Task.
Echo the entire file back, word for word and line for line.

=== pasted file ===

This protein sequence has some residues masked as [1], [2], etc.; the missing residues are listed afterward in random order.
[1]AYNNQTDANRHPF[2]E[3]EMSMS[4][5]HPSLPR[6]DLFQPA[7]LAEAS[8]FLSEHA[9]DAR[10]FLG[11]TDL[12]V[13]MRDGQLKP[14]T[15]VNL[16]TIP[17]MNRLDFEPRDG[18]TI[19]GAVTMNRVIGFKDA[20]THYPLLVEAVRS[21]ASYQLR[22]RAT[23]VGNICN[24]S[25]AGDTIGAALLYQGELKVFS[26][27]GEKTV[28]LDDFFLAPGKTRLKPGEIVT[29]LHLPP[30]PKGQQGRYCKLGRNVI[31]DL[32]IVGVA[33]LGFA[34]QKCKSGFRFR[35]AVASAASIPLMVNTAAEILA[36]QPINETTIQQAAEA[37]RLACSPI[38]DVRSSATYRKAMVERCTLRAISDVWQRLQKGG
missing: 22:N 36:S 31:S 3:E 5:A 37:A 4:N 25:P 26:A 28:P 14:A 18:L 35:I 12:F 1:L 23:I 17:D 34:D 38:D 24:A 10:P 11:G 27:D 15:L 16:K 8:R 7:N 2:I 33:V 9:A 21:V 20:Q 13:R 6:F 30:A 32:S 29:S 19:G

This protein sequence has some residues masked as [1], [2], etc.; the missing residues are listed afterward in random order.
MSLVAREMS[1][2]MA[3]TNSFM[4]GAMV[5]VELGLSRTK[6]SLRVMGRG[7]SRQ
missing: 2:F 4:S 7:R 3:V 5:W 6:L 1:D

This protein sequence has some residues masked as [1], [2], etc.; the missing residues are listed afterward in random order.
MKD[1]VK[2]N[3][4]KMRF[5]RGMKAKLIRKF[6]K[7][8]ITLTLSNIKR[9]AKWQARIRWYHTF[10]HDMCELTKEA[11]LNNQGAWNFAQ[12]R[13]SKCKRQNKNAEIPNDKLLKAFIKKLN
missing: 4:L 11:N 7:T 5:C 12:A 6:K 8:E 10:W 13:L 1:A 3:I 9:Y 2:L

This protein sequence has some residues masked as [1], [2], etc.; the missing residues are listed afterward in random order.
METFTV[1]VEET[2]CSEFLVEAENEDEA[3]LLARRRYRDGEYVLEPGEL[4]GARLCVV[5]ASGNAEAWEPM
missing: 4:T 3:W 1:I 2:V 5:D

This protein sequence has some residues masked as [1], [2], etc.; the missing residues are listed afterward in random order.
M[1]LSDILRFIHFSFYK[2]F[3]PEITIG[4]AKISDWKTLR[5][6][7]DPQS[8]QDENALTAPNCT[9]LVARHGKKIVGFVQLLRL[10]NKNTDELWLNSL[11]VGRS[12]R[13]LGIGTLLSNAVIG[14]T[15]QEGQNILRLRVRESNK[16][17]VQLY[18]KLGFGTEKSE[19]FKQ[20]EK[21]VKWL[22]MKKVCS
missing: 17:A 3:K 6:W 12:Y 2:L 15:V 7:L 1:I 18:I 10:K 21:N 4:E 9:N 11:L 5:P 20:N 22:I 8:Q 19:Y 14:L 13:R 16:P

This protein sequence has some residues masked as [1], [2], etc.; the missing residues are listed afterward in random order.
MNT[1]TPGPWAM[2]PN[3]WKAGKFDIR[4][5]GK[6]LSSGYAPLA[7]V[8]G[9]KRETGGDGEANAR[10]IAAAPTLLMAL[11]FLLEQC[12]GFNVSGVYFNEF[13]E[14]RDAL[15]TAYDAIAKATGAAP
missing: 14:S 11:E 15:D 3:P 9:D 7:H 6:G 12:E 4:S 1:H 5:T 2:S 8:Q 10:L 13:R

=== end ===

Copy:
This protein sequence has some residues masked as [1], [2], etc.; the missing residues are listed afterward in random order.
[1]AYNNQTDANRHPF[2]E[3]EMSMS[4][5]HPSLPR[6]DLFQPA[7]LAEAS[8]FLSEHA[9]DAR[10]FLG[11]TDL[12]V[13]MRDGQLKP[14]T[15]VNL[16]TIP[17]MNRLDFEPRDG[18]TI[19]GAVTMNRVIGFKDA[20]THYPLLVEAVRS[21]ASYQLR[22]RAT[23]VGNICN[24]S[25]AGDTIGAALLYQGELKVFS[26][27]GEKTV[28]LDDFFLAPGKTRLKPGEIVT[29]LHLPP[30]PKGQQGRYCKLGRNVI[31]DL[32]IVGVA[33]LGFA[34]QKCKSGFRFR[35]AVASAASIPLMVNTAAEILA[36]QPINETTIQQAAEA[37]RLACSPI[38]DVRSSATYRKAMVERCTLRAISDVWQRLQKGG
missing: 22:N 36:S 31:S 3:E 5:A 37:A 4:N 25:P 26:A 28:P 14:A 18:L 35:I 12:F 1:L 23:I 17:D 34:D 38:D 24:A 10:P 11:G 27:D 15:L 16:K 8:R 7:N 2:I 33:V 9:A 21:V 20:Q 13:R 6:F 30:A 32:S 29:S 19:G

This protein sequence has some residues masked as [1], [2], etc.; the missing residues are listed afterward in random order.
MSLVAREMS[1][2]MA[3]TNSFM[4]GAMV[5]VELGLSRTK[6]SLRVMGRG[7]SRQ
missing: 2:F 4:S 7:R 3:V 5:W 6:L 1:D

This protein sequence has some residues masked as [1], [2], etc.; the missing residues are listed afterward in random order.
MKD[1]VK[2]N[3][4]KMRF[5]RGMKAKLIRKF[6]K[7][8]ITLTLSNIKR[9]AKWQARIRWYHTF[10]HDMCELTKEA[11]LNNQGAWNFAQ[12]R[13]SKCKRQNKNAEIPNDKLLKAFIKKLN
missing: 4:L 11:N 7:T 5:C 12:A 6:K 8:E 10:W 13:L 1:A 3:I 9:Y 2:L

This protein sequence has some residues masked as [1], [2], etc.; the missing residues are listed afterward in random order.
METFTV[1]VEET[2]CSEFLVEAENEDEA[3]LLARRRYRDGEYVLEPGEL[4]GARLCVV[5]ASGNAEAWEPM
missing: 4:T 3:W 1:I 2:V 5:D

This protein sequence has some residues masked as [1], [2], etc.; the missing residues are listed afterward in random order.
M[1]LSDILRFIHFSFYK[2]F[3]PEITIG[4]AKISDWKTLR[5][6][7]DPQS[8]QDENALTAPNCT[9]LVARHGKKIVGFVQLLRL[10]NKNTDELWLNSL[11]VGRS[12]R[13]LGIGTLLSNAVIG[14]T[15]QEGQNILRLRVRESNK[16][17]VQLY[18]KLGFGTEKSE[19]FKQ[20]EK[21]VKWL[22]MKKVCS
missing: 17:A 3:K 6:W 12:Y 2:L 15:V 7:L 1:I 18:I 10:K 21:N 4:E 9:N 11:L 5:P 20:N 22:I 8:Q 19:Y 14:L 13:R 16:P

This protein sequence has some residues masked as [1], [2], etc.; the missing residues are listed afterward in random order.
MNT[1]TPGPWAM[2]PN[3]WKAGKFDIR[4][5]GK[6]LSSGYAPLA[7]V[8]G[9]KRETGGDGEANAR[10]IAAAPTLLMAL[11]FLLEQC[12]GFNVSGVYFNEF[13]E[14]RDAL[15]TAYDAIAKATGAAP
missing: 14:S 11:E 15:D 3:P 9:D 7:H 6:G 12:E 4:S 1:H 5:T 2:S 8:Q 10:L 13:R